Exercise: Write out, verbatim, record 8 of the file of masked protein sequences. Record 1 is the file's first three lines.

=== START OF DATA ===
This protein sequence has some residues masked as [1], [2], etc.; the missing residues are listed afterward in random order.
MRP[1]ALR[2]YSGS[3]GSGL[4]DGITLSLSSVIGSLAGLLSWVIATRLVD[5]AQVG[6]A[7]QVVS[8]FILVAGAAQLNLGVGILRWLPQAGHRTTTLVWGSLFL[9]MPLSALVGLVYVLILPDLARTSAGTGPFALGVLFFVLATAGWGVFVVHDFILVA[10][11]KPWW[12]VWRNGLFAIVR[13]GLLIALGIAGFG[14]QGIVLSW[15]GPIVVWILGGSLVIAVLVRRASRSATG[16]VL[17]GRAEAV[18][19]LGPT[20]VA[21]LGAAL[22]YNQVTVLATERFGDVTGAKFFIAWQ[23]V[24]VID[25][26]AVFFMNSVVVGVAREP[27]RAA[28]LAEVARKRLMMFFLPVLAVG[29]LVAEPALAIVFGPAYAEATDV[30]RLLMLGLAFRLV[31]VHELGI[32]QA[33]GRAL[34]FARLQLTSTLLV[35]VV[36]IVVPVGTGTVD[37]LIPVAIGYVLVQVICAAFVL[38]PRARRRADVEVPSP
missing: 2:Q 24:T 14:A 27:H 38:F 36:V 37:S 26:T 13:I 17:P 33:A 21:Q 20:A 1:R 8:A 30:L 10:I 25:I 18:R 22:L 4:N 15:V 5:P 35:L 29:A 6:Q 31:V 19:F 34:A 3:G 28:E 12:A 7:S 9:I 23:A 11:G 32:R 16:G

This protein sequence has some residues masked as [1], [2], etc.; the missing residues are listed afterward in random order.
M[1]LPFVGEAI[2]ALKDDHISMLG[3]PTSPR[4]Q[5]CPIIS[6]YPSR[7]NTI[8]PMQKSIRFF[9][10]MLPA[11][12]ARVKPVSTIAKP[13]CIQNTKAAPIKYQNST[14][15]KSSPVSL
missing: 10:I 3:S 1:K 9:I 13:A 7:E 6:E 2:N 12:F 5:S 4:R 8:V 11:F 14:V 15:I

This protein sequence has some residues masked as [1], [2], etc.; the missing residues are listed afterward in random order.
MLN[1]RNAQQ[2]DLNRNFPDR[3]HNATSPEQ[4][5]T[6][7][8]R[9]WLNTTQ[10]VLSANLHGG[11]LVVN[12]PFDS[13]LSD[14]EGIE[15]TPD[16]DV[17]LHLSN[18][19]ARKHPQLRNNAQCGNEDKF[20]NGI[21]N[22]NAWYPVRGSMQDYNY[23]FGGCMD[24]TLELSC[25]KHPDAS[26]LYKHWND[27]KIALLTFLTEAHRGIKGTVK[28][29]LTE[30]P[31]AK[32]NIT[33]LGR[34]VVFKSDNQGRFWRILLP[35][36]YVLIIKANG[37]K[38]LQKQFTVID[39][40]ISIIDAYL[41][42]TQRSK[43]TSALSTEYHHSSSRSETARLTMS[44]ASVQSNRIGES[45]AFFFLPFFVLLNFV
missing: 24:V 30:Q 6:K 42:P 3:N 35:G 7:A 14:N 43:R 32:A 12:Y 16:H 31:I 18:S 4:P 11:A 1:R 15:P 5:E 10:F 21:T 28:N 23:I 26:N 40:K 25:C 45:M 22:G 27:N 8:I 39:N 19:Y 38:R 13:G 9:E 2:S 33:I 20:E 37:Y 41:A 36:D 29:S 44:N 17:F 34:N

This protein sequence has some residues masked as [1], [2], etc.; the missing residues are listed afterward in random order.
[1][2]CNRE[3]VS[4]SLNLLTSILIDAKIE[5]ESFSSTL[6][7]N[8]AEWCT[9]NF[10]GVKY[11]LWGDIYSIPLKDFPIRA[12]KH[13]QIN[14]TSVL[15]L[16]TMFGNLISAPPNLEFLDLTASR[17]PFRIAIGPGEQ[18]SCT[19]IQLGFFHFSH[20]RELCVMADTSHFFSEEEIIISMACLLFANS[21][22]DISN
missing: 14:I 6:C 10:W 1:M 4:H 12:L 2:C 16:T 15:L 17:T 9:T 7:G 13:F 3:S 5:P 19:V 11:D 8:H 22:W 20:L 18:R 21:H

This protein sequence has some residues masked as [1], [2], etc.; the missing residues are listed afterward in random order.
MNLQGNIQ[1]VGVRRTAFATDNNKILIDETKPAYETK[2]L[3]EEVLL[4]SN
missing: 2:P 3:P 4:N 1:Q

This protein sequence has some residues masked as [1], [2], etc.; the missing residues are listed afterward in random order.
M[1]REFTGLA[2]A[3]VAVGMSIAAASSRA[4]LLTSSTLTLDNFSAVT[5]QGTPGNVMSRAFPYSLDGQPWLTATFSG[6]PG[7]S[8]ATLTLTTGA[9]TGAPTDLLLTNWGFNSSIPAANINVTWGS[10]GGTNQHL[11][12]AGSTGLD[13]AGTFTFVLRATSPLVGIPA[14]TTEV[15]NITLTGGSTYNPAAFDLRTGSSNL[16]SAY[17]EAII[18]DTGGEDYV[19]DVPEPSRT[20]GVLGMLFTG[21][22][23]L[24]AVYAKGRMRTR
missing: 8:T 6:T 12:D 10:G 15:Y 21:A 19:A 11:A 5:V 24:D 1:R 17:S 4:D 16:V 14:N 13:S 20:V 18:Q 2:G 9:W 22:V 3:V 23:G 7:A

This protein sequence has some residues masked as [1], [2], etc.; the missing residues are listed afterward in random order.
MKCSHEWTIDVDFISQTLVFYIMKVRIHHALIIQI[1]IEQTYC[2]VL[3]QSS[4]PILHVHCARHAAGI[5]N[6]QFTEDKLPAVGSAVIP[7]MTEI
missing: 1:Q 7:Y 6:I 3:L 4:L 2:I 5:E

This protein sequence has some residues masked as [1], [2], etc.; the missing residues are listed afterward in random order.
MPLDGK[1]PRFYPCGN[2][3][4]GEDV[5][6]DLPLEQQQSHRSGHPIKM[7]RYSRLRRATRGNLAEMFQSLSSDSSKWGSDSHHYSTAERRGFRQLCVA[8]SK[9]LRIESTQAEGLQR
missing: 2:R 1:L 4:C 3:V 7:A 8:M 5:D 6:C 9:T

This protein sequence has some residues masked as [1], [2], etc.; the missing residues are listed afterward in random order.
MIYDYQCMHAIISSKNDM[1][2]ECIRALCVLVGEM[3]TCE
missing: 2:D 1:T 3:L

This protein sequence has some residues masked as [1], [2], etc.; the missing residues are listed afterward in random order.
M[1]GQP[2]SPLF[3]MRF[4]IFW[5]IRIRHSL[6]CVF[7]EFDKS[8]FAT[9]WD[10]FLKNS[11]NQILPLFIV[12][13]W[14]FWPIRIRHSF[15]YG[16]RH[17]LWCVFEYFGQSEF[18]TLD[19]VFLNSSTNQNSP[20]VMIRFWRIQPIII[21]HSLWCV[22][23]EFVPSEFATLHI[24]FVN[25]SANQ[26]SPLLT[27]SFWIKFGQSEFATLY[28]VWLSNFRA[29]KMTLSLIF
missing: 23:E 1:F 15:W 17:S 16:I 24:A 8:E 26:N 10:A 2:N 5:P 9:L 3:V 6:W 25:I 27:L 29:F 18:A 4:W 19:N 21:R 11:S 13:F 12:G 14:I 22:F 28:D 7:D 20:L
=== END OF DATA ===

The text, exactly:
This protein sequence has some residues masked as [1], [2], etc.; the missing residues are listed afterward in random order.
MPLDGK[1]PRFYPCGN[2][3][4]GEDV[5][6]DLPLEQQQSHRSGHPIKM[7]RYSRLRRATRGNLAEMFQSLSSDSSKWGSDSHHYSTAERRGFRQLCVA[8]SK[9]LRIESTQAEGLQR
missing: 2:R 1:L 4:C 3:V 7:A 8:M 5:D 6:C 9:T